By: Yumna Abajebel
I’m sure we’re all wondering what the holiday Ramadan really is about. In the religion of Islam Muslim, Ramadan marks the ninth month of the Islamic calendar.
When the crescent moon is sighted in Saudi Arabia, it starts the long awaited month of fasting. Ramadan isn’t only about fasting, it’s a month about giving zakat (charity), making prayers, and forgiveness for the sake of Allah (God).
The real reason why we fast is to be grateful for what we have, and see what it’s like for people who are less fortunate. Usually, we don’t have food or drinks from sunrise to sunset. Before the sun rises we have to have a filling meal. Then towards sunset, you have to start preparing for dinner, which is called Iftar, and is at an exact time. You can eat anything you want, but have to stop right before sunrise.
Fasting is mandatory in Islam once you hit the age of puberty, exceptions being extend for people who are either ill, diabetic, traveling, pregnant, or women in their menstrual period.
Towards the end of the month, Laylat al-Qadr starts; it’s one of five odd-numbered nights which fall during the last 10 days. Those last days are the most spirited days of the month which is spent praying all you can and asking for forgiveness of all your past sins.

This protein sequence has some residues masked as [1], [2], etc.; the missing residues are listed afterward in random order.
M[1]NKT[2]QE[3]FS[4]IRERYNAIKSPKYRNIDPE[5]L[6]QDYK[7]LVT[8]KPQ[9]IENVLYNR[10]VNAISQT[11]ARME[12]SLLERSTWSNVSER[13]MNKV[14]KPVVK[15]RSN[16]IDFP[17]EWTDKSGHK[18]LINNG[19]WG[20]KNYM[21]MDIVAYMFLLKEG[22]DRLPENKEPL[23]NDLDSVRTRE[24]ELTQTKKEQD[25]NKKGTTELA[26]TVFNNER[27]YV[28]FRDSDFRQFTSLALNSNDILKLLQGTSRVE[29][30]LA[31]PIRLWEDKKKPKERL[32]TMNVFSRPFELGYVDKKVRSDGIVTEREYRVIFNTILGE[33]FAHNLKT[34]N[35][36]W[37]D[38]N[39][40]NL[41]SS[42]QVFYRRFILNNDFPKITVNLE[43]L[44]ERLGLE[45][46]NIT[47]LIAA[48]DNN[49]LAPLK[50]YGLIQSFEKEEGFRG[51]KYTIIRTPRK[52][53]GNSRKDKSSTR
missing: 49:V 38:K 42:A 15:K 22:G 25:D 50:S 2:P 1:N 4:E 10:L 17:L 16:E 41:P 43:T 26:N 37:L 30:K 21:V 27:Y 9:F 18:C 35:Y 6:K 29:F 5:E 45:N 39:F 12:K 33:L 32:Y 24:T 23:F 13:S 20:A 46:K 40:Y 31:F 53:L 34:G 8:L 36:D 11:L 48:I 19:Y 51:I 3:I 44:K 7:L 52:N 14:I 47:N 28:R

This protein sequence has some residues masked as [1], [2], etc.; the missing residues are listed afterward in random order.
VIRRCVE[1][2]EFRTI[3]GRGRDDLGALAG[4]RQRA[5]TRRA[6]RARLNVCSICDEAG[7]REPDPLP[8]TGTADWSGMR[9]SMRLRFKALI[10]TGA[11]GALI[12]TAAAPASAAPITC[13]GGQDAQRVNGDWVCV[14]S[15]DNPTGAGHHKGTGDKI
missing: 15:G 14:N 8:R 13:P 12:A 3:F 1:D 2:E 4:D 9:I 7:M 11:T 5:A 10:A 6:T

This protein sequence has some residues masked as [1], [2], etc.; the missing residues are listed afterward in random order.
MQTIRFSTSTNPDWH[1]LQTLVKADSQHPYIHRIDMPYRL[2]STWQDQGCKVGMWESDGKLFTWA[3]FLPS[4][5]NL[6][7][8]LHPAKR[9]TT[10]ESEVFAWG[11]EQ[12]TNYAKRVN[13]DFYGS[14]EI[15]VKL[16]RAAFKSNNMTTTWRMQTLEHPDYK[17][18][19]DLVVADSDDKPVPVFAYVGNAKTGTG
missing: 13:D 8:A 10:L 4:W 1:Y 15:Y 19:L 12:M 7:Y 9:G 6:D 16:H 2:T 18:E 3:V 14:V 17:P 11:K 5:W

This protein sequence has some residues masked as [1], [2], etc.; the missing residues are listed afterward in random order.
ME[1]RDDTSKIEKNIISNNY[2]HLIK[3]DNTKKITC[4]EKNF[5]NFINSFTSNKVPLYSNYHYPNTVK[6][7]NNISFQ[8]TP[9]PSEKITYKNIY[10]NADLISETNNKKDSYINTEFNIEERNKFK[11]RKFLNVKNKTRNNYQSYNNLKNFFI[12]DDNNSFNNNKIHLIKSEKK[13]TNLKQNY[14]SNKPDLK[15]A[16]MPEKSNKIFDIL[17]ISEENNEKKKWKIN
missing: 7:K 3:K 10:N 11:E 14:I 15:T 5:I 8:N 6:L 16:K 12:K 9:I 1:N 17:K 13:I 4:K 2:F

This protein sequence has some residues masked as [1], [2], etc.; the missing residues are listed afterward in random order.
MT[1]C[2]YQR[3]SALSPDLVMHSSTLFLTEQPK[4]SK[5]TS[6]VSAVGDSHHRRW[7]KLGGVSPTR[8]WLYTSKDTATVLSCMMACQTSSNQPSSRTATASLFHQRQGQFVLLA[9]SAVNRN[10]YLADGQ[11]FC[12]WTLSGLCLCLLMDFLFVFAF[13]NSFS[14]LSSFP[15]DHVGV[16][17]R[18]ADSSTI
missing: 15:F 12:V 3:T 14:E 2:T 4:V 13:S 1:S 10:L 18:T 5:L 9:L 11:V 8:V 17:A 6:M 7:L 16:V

Then, on the 30th night, the new crescent moon has to be sighted for the completion of the thirty days of fasting. After the moon is sighted, it marks the beginning of Shawwal, the next lunar month.
Then sparks up the celebration of Eid al-Fitr. Eid is the celebration after Ramadan that lasts for 3 days. It’s spent wearing the best clothes you have, being with family, and eating all the food you can. Muslim people all around the world are the happiest during this time. They spend all year preparing and waiting for this holy month. We don’t have that many holidays in our religion, but Ramadan and Eid will forever make up for that.